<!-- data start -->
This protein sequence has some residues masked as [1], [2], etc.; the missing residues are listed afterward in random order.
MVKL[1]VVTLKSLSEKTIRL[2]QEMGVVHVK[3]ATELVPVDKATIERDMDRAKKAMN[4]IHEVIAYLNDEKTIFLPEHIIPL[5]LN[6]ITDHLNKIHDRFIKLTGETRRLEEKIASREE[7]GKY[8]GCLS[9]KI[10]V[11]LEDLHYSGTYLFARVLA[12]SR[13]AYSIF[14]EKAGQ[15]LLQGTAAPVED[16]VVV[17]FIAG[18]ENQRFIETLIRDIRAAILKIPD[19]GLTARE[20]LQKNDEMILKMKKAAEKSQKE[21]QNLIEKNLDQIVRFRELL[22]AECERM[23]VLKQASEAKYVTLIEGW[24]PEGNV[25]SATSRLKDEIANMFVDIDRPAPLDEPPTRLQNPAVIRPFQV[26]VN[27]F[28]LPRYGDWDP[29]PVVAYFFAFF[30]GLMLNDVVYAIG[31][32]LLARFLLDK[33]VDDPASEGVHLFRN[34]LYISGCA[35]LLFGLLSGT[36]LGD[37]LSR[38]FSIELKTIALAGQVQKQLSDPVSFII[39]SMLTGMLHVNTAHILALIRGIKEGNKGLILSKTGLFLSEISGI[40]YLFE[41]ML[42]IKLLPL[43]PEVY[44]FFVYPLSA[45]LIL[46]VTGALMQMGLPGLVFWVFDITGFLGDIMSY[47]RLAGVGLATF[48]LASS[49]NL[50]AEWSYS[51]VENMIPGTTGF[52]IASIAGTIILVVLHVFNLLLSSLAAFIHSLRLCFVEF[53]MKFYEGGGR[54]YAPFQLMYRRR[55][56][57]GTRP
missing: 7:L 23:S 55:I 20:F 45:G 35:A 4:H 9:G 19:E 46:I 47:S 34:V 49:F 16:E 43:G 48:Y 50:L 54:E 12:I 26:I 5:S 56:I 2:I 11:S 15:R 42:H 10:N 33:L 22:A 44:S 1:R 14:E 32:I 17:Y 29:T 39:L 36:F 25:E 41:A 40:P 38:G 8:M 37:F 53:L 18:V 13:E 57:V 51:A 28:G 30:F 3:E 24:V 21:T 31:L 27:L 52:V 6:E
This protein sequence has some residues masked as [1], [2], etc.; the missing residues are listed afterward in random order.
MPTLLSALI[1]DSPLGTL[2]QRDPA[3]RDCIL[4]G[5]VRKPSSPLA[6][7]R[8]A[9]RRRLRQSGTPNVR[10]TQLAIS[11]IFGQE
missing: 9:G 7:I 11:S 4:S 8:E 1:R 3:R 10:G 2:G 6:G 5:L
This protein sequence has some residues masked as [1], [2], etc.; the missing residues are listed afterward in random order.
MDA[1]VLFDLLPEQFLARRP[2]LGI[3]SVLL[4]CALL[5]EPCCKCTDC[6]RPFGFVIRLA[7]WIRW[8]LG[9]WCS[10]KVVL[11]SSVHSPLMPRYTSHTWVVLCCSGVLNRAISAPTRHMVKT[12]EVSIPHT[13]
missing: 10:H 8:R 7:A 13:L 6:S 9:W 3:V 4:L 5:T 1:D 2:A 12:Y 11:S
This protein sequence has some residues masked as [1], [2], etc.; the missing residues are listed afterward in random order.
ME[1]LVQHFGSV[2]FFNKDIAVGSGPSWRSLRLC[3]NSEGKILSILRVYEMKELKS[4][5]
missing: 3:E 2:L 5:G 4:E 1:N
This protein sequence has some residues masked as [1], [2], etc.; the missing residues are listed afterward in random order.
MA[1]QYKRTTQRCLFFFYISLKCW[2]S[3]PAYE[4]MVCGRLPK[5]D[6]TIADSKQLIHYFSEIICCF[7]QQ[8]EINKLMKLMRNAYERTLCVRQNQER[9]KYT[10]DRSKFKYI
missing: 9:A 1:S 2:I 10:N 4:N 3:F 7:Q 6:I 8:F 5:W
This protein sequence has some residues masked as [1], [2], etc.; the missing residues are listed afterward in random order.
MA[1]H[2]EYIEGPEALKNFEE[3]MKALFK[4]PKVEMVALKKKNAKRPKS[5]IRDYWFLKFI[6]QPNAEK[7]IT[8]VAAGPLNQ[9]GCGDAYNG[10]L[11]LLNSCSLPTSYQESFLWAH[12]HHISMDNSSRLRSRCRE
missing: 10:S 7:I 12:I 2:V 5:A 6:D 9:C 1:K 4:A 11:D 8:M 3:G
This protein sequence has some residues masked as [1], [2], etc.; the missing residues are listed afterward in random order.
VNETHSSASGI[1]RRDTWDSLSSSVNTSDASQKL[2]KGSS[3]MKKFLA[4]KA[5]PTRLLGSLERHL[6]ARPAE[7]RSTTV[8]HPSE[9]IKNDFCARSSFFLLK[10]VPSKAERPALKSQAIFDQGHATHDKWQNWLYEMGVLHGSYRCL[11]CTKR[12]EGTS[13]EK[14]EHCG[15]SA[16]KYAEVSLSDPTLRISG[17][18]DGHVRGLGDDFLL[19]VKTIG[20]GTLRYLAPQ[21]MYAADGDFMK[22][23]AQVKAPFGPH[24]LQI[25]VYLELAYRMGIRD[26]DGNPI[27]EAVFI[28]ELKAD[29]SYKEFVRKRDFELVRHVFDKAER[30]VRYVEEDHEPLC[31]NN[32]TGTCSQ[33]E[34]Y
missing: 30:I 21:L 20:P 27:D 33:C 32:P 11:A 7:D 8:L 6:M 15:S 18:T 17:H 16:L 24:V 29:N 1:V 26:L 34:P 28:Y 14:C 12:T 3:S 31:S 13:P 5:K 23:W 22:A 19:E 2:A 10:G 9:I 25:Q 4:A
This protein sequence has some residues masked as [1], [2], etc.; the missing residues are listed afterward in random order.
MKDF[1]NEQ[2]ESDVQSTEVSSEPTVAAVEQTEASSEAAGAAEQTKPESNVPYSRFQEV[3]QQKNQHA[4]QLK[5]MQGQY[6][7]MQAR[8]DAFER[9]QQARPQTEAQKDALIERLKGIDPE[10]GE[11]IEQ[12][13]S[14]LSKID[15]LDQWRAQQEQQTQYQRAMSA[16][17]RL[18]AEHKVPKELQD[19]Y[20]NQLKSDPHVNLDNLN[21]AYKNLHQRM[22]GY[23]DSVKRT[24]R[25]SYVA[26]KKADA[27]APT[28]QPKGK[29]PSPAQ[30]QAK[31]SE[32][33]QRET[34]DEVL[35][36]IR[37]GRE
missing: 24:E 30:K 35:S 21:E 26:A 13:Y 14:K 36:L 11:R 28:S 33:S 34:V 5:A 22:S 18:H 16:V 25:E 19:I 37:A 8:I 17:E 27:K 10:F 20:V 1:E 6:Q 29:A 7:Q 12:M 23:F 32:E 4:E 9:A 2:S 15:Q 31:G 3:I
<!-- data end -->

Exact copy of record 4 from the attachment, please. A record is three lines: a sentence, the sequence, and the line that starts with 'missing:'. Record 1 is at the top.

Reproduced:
This protein sequence has some residues masked as [1], [2], etc.; the missing residues are listed afterward in random order.
ME[1]LVQHFGSV[2]FFNKDIAVGSGPSWRSLRLC[3]NSEGKILSILRVYEMKELKS[4][5]
missing: 3:E 2:L 5:G 4:E 1:N